Defining the Supernatural vs. Logical Positivism

In working slowly through a gigantic backlog of blog comments, I met with one that goes back to an old school question, about my project to demarcate the natural and the supernatural. The comment by Enlightenment Liberal is here. He is asking questions about the conclusion I argued here and in print here (with a followup here). The first, Defining the Supernatural, supports the others, Defining Naturalism I and II. His perspective can be summarized as “If we grant your definitions of ‘natural’ and ‘supernatural’, I think that all hypotheses of the form ‘X is supernatural’ entail absolutely zero observable predictions about the world,” in particular because “I think that I have absolutely no basis to conclude that there is any relation or correlation at all between the fundamental nature of things and the observable nature of things,” in accordance with Logical Positivism.

So, is he right? Let’s explore… [Read more…]

The God Impossible

Is the existence of God logically impossible? I used to be suspicious of arguments that attempted to prove that, because they were usually so lame, and easily rebutted (although some stick, depending on which “God” you are talking about: see my discussion of this in Sense and Goodness without God IV.2.4, pp. 275-77; and for some serious, but not always successful, attempts at building these kinds of arguments, see the anthology The Impossibility of God; some other examples are cataloged at the Secular Web; but a very interesting example, quite pertinent to today’s post, is Evan Fales’ Divine Intervention: Metaphysical and Epistemological Puzzles). Yesterday I blogged an ontological argument for the necessary existence of our universe without God (Ex Nihilo Onus Merdae Fit), and I had to stay on point there (it was long enough as is), but in developing that argument over the years I had already been thinking about one implication of it: if an infinite selection of all logically possible universes exists, then many of them will contain gods, if gods are logically possible. Today I cover that angle. [Read more…]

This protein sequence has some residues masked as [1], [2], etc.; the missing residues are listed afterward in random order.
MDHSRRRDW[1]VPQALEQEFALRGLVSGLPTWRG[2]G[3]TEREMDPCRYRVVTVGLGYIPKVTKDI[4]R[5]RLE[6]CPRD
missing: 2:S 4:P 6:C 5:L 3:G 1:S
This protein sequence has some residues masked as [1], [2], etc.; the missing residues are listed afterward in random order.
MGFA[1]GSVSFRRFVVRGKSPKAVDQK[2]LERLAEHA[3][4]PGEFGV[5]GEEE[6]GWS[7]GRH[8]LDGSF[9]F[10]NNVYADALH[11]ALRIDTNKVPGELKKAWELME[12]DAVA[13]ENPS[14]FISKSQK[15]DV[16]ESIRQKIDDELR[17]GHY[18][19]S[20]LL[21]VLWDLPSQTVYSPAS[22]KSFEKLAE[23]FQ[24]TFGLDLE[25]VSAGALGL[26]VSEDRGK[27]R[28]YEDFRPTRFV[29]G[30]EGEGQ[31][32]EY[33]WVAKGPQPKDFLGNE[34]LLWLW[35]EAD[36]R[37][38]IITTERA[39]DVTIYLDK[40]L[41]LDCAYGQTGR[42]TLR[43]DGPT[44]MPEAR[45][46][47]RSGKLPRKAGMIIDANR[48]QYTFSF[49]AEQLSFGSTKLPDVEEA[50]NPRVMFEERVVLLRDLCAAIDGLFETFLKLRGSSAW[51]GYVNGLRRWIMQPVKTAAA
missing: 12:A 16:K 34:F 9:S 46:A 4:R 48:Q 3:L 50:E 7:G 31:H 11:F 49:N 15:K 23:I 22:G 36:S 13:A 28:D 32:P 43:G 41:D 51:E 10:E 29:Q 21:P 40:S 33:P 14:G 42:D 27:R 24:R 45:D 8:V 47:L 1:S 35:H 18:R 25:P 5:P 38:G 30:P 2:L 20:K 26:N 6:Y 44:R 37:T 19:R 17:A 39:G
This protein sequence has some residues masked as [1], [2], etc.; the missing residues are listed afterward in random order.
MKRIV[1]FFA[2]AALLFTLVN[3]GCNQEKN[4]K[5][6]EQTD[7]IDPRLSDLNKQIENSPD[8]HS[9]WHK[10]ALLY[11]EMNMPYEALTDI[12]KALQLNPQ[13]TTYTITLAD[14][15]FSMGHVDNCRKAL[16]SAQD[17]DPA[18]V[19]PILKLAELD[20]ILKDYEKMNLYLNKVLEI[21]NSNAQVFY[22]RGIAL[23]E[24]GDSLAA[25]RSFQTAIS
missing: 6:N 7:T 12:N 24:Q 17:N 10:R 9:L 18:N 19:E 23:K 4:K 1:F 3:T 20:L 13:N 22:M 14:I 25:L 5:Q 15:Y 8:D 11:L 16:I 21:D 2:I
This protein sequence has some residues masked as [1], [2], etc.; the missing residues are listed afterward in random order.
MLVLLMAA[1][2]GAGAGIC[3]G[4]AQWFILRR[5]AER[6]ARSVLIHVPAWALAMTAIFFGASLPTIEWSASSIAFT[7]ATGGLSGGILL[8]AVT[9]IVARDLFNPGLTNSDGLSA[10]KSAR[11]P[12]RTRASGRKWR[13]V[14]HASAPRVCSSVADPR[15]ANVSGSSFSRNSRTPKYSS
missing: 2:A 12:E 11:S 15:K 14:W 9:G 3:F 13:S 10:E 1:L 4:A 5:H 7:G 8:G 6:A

Ex Nihilo Onus Merdae Fit

A common argument against atheism is that the Big Bang proves everything had a beginning (it does not in fact prove that, but bear with me here), therefore there was once nothing, and ex nihilo nihil fit, “from nothing, comes nothing.” However, that latter premise is demonstrably false. And that spells death for theism and marvelous glory for atheism. And I don’t even mean in the Lawrence Krauss A Universe from Nothing sense, since he doesn’t actually mean “nothing” when he talks about nothing (a point I’ll get back to in a moment). No, I mean, even granting the theist’s premise that if there was no God, then there was once absolutely nothing, and therefore there cannot have been a universe, therefore the fact that we are here entails God exists, because our existence would be literally impossible otherwise. I am saying that even granting that premise, all those “therefores” don’t actually follow. They are complete non sequiturs. In fact, I am not just saying that; I’m even saying that the exact opposite is true, that when we grant that premise (the theist’s own premise!), then a whole shitload of stuff will necessarily exist. Huwah? Yeah. And not a pejorative load of shit. An actual shitload.

I’ve been asked to explain this so many times lately (going all the way back to Mike Licona in our second debate) that I’ve decided to blog it so I can just point people here (that’s kind of the reason for everything I write, really). [Read more…]